Old graphics are awesome. We saw some from the 1930s already. These are even older.
Other than the maps, I don’t exactly know what I’m looking at (knowing French would help too), but who cares? Mmm, hand-drawn goodness.
The French infographic is in fact a history of the world, starting from the Greeks and the Chinese, and on the left and right there are mentioned older civilizations like the Eqyptians and the people who built the tower of Babel (top-right). The flows on the map show how ’empires’ or civilizations developed and how they disrupted the development of others. On the left you can see how the Germanic civilization grows and replaces the Roman republic.
On the bottom half the print is too small but it is probably more of the same, monarchy-wise this time!
That civilizations chart is really cool – I have a modern looking version of it, but this is way cooler. I would add that the horizontal axis refers to geography.
Is there a larger version so I can read the detail?
yup – visit the original post at bibliodyssey (linked above).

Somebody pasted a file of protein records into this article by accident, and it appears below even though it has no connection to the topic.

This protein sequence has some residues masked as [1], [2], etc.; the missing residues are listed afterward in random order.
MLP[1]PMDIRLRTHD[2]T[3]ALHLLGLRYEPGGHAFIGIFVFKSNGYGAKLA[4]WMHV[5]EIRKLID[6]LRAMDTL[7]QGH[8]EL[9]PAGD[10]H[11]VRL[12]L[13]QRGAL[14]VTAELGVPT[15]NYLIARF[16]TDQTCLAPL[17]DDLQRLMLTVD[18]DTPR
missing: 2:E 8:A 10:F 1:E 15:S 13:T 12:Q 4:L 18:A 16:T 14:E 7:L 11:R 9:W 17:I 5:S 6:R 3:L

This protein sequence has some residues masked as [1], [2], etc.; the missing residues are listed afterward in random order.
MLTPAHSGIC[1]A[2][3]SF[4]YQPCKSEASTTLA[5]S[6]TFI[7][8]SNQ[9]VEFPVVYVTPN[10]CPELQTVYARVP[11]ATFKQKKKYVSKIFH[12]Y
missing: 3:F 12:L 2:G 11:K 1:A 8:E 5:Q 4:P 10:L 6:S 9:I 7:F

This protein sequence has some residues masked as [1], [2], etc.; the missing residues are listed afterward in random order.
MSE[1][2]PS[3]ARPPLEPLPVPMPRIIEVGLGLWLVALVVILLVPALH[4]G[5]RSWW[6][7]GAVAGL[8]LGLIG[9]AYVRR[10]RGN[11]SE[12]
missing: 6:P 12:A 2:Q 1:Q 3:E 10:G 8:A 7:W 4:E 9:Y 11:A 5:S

That top graphic looks just like the Wall Chart of World History by Edward Hull. It seems to be out of print now, but I got mine for my birthday in 1990 and often wish I could add the last 17 years to it!
I’ve always enjoyed Bibliodyssey. He is really meticulous and unearths some really cool gems. Speaking of the 1930s infographics did anyone ever find a copy of that book in print anywhere for sale?
The French title reads “Chart of Universal History: From Creation through Today.”
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There are many ways to die. Cancer. Infection. Mental. External. This is how different groups of people died over the past 10 years, visualized by age.
It’s always tough to pick my favorite visualization projects. Nevertheless, I gave it a go.
A closer look at the age old question of where there are more bars than grocery stores, and vice versa.
The data goes back to 1960 and up to the most current estimates for 2009. Each line represents a country.